All the systems in the body are intricately connected and the stress adaptation system often seems to be central in imbalance and the progression of any disease. It is known that stress does, in fact, exacerbate night sweats and hot flashes. Chronic stress can be alleviated with daily calming practices and meditation.
Proper sleep will help shift poor circadian rhythm balance. All cells have a circadian rhythm that needs to stay in balance for proper growth and repair of the cell. When the sleep-wake cycle is disrupted, this affects the rhythm of the cells.
Botanicals have been used to help with all the unwelcome symptoms associated with menopause. Herbal remedies have a long history of safety and efficacy. Herbal remedies should be recommended by a trained herbalist.
Chaste Tree (v.agnus-castus) has been used for generations to support optimal female hormone health. Black cohosh (Actaea racemosa), valerian root (Valeriana officinalis), peony (Peonia suffruticosa) and motherwort (Leonurus cardiaca) are also great additions.
The most common botanicals for this is black cohosh(Actaea racemosa), sage (Salvia officinalis), red clover (Trifolium pratense), motherwort (Leonurus cardiaca). Valerian (Valeriana officinalis)can be used as well especially if you are also suffering from insomnia.
Depression and Anxiety
Because depression and anxiety are often exacerbated by stress – the herbals that work for both of these issues are often chosen. These include ashwagandha (Withania somnifera), ginseng (Panax ginseng), curcumin (Curcuma longa), motherwort (Leonurus cardiaca) and dong quai (Angelica sinensis).
Valerian (Valeriana officinalis), chamomile (Matricaria chamomilla), passionflower (Passiflora L.), St. John’s wort (Hypericum perforatum) are great botanicals for helping with sleep and stress.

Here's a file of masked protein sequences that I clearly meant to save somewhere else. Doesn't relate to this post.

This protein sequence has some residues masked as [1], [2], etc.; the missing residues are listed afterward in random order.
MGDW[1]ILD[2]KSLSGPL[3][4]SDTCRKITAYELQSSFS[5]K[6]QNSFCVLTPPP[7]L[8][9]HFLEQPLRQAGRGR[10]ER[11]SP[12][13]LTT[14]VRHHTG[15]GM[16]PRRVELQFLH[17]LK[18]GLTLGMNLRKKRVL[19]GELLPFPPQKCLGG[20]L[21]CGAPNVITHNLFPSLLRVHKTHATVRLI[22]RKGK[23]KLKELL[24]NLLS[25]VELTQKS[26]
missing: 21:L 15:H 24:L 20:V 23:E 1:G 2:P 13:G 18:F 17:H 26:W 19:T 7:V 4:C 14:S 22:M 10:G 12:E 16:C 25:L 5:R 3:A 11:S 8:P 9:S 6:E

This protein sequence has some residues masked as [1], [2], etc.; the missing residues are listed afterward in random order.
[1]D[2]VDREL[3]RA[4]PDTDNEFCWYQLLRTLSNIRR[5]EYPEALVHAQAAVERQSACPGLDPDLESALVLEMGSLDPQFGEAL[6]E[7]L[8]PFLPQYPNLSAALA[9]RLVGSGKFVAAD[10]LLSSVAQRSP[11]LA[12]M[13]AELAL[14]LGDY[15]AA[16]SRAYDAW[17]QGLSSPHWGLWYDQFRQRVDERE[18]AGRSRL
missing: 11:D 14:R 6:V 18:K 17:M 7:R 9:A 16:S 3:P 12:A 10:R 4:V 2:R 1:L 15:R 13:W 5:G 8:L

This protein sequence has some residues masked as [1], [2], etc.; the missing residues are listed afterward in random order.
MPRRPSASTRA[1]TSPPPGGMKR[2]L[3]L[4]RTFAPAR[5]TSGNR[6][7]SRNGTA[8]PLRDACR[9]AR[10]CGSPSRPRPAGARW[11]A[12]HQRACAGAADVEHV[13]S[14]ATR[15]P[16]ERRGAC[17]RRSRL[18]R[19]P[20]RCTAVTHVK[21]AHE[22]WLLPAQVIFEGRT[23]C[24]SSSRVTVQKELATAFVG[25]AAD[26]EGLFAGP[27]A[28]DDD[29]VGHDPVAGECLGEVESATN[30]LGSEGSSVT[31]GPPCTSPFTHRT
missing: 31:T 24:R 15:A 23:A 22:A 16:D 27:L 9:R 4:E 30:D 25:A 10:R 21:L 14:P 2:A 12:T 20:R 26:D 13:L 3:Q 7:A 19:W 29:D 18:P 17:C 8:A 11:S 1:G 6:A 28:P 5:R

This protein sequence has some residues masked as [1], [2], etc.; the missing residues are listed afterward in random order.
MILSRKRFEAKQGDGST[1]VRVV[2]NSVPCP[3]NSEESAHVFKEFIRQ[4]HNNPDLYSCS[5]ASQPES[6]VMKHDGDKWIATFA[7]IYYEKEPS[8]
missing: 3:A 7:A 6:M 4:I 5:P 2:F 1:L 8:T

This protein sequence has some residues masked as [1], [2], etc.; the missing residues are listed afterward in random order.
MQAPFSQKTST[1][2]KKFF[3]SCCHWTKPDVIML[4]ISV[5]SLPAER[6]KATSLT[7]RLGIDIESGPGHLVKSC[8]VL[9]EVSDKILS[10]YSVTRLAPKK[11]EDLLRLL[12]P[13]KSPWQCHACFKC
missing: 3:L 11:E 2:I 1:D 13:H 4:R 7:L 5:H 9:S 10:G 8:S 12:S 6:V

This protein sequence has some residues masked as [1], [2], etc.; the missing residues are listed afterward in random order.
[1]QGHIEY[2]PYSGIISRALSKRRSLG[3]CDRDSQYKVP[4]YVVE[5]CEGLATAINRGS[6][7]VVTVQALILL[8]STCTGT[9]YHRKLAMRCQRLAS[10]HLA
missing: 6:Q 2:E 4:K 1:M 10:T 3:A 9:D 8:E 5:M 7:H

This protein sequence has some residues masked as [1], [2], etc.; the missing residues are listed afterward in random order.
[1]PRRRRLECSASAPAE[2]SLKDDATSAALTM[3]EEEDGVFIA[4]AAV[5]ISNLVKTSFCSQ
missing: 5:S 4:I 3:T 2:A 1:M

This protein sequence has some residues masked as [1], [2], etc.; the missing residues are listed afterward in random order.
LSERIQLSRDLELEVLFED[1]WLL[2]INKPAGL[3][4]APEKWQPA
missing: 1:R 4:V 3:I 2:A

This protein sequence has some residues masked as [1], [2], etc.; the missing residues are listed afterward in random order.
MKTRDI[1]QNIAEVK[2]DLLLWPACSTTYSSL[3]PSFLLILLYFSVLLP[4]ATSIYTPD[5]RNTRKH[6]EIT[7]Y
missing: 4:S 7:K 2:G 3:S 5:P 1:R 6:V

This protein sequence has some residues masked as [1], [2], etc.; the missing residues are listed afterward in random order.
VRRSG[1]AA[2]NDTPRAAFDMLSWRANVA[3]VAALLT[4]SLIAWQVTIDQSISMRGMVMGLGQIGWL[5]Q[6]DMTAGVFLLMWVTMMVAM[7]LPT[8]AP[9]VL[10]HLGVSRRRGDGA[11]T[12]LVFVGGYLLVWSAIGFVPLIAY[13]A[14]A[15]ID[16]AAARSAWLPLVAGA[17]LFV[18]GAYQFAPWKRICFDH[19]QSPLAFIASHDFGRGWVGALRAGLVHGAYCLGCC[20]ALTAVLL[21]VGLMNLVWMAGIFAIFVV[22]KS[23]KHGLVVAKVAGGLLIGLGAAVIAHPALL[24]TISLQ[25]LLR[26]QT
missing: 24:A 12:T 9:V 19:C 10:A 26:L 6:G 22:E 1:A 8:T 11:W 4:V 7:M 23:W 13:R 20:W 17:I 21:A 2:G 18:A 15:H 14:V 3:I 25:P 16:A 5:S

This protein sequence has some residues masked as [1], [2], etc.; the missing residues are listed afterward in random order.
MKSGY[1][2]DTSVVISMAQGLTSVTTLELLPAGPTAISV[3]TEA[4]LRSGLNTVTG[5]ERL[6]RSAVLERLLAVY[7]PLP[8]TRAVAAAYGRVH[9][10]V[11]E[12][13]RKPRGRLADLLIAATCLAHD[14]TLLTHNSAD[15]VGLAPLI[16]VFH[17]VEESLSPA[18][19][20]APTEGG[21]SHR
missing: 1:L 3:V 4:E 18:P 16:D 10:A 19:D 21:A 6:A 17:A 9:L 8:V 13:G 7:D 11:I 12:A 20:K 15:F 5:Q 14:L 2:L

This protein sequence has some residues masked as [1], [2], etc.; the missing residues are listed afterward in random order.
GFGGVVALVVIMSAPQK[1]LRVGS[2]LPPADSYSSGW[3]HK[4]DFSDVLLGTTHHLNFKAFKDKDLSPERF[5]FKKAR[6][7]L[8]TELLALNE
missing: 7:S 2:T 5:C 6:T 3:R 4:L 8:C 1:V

Endocrine Failure or Intelligent Design?
I, as well as hundreds of other clinicians, have studied thousands of articles that have been published in the literature. I am often humbled and amazed at the intricate perfection and design of the body in its healthy state. Menopause is healthy. It is not the beginning of the end. It is a natural transitional stage of every woman’s life. Knowing that, women should be encouraged to arise from the victim mentality of the medical model.
In her textbook, Botanical Medicine for Women’s Health, Dr. Romm speaks about reframing menopause. She writes about the modern, medicalization of menopause and presents the concept of changing our way of thinking in regards to menopause.
“The medical model views menopause as an endocrine disorder that should be medically treated “with the seriousness of other endocrine disorders.” This viewpoint is shared by the natural medicine model as well as the modern medicine one. It seems to define the older woman as one who is in a state of loss, a victim of menopause.
In contrast, the ancient Wise Woman tradition is centred around the nourishment of the whole woman. It defines menopause as a natural event occurring over several years, during which the hormonal and nervous systems undergo profound changes. This view is focused on encouraging the woman to embrace this time of change and live her life with conscious acceptance of the gift of menopause.” Dr. Aviva Romm
You have a choice to reframe your thinking. If you are pre-menopausal, you have a chance to look ahead – not with a heart of fear and dread, but with anticipation of the next amazing mystery of your life. If you are starting menopause, or in the midst of it, embrace the gift you have been given. Nourish your body with nutrition, meditation, sleep and supportive herbals and nutraceuticals. If you need to, reach out to other women who can support you. Take time a for your mental and physical health. Find ways of serving others while taking care of yourselves.